The September Newsletter is now available.
Highlights from this month’s newsletter…
PREMIER CRU BURGUNDIES
by Anthony Lynch
Jean-Marc and Anne-Marie Vincent represent a breed of vigneron that is harder and harder to come by. The elegance and seductiveness of this Pinot Noir is a testament to the potential of the undervalued Santenay appellation in the hands of dedicated artisans. Full-cluster fermentation—a lost art in Burgundy—contributes appetizing bright fruit before deeper notes of dark forest berries and a sturdy finale remind us of Santenay’s goût de terroir. You’ll want to enjoy this rare beauty now and over the next decade.
$57.00 per bottle $615.60 per case
Franck Follin-Arbelet bottles a pure, unadulterated expression of Aloxe-Corton’s terroir. His reds ferment naturally in old wooden vats, and are then racked by gravity into barrel for a long and patient élevage in the domaine’s deep, cool cellar. Brimming with perfumed sour cherry and red currant, Clos du Chapitre graces the palate with the utmost finesse. While still tightly wound, its sensuous texture and silky-fine tannins impart a graceful, ethereal harmony to the wine. You’ll see why we rank Follin-Arbelet alongside the top Burgundy domaines we’ve ever imported.
$76.00 per bottle $820.80 per case
by Kermit Lynch
I’ve been championing Saint Joseph reds and whites forever, and damn it, this bottle will show you why. It is white, a dry white, vinified in older barrels, malo completed—the old-fashioned way.
Some claim Hermitage and Condrieu make greater whites. Greater for what? Value? No. Immediate gratification? No. Snobbery? Yes. So I say: Don’t be a snob, vote Saint Joseph! Actually, I’d say that a lot depends on the winemaking.
Faury’s 2012 offers obvious deliciousness—no beating around the bush. The nose is a complexity of lovely fruits and flowers. It offers a rare charm to the senses, and I have a weakness for charm.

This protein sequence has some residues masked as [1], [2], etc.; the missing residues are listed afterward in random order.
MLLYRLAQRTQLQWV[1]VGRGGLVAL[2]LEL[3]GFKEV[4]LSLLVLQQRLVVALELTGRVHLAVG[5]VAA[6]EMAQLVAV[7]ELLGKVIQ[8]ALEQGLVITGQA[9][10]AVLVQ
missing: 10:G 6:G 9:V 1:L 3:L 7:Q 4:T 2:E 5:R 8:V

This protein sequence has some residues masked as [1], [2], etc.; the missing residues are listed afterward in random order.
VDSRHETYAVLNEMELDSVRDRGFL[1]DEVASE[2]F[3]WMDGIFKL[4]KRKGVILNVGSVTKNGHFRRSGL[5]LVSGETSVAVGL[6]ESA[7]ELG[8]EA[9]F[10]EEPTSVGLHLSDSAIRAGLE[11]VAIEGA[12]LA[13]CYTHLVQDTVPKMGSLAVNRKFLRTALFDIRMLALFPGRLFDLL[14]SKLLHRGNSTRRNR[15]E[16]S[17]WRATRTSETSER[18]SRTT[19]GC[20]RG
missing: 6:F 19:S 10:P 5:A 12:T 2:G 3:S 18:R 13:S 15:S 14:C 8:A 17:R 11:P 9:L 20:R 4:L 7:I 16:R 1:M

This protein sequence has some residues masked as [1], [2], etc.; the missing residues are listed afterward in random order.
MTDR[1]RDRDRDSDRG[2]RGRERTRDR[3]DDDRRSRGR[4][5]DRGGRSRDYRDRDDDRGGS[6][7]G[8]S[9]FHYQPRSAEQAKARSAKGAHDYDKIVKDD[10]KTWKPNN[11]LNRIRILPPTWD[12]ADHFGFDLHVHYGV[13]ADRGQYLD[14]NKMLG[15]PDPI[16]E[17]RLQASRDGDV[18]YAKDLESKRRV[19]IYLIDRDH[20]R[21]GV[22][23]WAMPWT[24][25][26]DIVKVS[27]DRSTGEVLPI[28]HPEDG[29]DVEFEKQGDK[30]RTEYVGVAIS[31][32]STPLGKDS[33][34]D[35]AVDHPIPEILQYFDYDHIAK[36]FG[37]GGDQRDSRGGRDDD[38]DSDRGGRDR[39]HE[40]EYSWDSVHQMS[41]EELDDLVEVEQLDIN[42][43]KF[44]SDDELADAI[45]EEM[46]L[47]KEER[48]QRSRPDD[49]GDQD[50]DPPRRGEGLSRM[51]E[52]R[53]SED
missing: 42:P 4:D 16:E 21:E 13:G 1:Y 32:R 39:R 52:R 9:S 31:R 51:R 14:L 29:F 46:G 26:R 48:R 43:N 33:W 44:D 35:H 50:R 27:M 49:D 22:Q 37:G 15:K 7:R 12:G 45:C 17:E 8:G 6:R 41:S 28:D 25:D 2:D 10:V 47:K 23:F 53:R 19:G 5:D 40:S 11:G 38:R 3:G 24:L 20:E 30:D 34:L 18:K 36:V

$32.00 per bottle $345.60 per case
One of the things that brought Louis Barruol and me together was our love for the Côte Rôties of Marius Gentaz. Now that I think of it, not many readers will have tasted a Gentaz—vintage 1993 was his last, and there really wasn’t ever much to go around back then anyway. Here is our latest homage to the humble master.
$75.00 per bottle $810.00 per case
by Katie Dodds
When: 5:30 p.m. on a Friday. Hottest summer on the books since ’03.
Where: Ground floor of a well-insulated and poorly ventilated townhouse, Beaune, Côte d’Or, Burgundy.
Problem: Fan not working, brain boiling, bad attitude. Flies.
Solution: This sweating bottle of high-altitude Petite Arvine. Simple yet refined, it harks to its lofty upbringing in the Italo-Swiss Alps, where the grapes grow on striated parcels of stark granite cliffs at 2,600 feet.
My glass opened to zingy minerality, fleshed out with summer melon and stone fruit. I could swear I felt an impossible breeze descend from Mont Blanc, and the fan began to whir . . .
$29.00 per bottle $313.20 per case
The Corvina grape has spent most of its history cast as a workhorse. In Valpolicella, it lays to dry on straw mats, where its hallmark bright acidity is sacrificed to ramp up the sweetness and power of Amarone. Across Lago di Garda, Corvina typically huddles in dense, industrial-style growing conditions and is mostly found blended with less expressive, easier-to-grow varietals. Fortunately for us, at Corte Gardoni they believe in pure Corvina, putting the best aside for their Becco Rosso. Vibrant and faultlessly refreshing, this variety is worthy of praise in its own right.
$18.95 per bottle $204.66 per case